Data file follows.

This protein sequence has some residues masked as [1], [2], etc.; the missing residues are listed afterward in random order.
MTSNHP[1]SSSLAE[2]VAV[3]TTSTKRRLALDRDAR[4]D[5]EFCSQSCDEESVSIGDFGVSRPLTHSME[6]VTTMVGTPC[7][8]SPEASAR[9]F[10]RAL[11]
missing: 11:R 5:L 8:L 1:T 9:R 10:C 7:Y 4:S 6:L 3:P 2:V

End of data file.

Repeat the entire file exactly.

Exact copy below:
This protein sequence has some residues masked as [1], [2], etc.; the missing residues are listed afterward in random order.
MTSNHP[1]SSSLAE[2]VAV[3]TTSTKRRLALDRDAR[4]D[5]EFCSQSCDEESVSIGDFGVSRPLTHSME[6]VTTMVGTPC[7][8]SPEASAR[9]F[10]RAL[11]
missing: 11:R 5:L 8:L 1:T 9:R 10:C 7:Y 4:S 6:L 3:P 2:V